She told The Times he was "an wonderful guy" who had come to the United Kingdom three years ago, with his brother Omar, "seeking a better, safer life".
He was trapped there for two hours, and made phonecalls to his friends and family in Syria to say goodbye.
Firefighters have said they expect the number of fatalities to rise and that they do not expect to find anymore survivors in the 1970s building.
Alhajali's friend and co-founder of the Syria Solidarity Campaign Abdulaziz Almashi confirmed the news, saying he had met Alhajali while working for the organisation, which promotes freedom, peace and democracy in Syria.
Mohammed Alhajali, 23, tried to leave his 14th floor flat with his older brother Omar as the horror unfolded, but the pair became separated on the way down and Mohammed returned upstairs.
He initially fled with his brother, Omar, before returning back to their flat alone.
Mr. Alhajali studied civil engineering at the University of West London.
He worked for the Syria Solidarity Campaign in the United Kingdom, which calls for peace and democracy in the country.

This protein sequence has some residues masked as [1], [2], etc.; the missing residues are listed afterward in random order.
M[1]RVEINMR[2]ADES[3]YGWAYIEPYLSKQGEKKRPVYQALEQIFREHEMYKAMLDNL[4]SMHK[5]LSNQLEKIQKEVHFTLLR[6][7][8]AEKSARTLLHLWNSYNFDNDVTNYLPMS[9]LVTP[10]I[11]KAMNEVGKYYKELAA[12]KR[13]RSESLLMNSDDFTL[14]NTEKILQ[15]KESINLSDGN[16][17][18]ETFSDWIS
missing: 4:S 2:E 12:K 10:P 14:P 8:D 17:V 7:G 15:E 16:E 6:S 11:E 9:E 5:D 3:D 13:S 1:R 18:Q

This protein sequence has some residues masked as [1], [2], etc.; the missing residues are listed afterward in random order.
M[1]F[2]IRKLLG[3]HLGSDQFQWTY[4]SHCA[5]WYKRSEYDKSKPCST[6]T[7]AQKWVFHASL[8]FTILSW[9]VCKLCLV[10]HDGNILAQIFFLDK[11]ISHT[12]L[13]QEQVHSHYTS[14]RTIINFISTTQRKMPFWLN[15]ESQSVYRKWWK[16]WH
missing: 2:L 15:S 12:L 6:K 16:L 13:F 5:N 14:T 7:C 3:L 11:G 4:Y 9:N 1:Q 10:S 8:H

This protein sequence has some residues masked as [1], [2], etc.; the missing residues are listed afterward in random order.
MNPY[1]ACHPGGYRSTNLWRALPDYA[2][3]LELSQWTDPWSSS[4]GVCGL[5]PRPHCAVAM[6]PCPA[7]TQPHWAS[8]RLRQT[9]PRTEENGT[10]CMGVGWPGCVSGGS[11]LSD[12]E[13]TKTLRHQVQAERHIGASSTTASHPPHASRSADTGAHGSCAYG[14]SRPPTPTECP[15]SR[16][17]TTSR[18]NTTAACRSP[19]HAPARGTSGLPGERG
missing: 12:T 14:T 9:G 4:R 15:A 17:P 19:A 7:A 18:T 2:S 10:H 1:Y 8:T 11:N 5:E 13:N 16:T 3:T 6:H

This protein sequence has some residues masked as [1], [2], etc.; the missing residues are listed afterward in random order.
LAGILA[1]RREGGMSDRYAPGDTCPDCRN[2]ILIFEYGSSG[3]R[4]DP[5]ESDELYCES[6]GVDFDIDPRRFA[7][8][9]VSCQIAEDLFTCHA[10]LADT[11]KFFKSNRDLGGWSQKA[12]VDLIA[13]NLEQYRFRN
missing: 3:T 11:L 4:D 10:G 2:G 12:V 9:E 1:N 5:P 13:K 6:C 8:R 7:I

The group said Mr Alhajali at one point was on the phone with a friend in Syria after unsuccessfully trying to get hold of his family in the country.
"We are heartbroken for his family, who thought he had found safety in the United Kingdom".
Omar was reportedly found in hospital where he is said to be in a stable condition, according to the group.
It remains unclear just how many people perished in the London tower fire tragedy.
The tower block went up in flames early Wednesday in what London Fire Brigade Commissioner Dany Cotton described as an "unprecedented incident".
The student arrived in the United Kingdom four years ago after fleeing his home in Daraa, Syria and crossing the Mediterranean Sea from Turkey.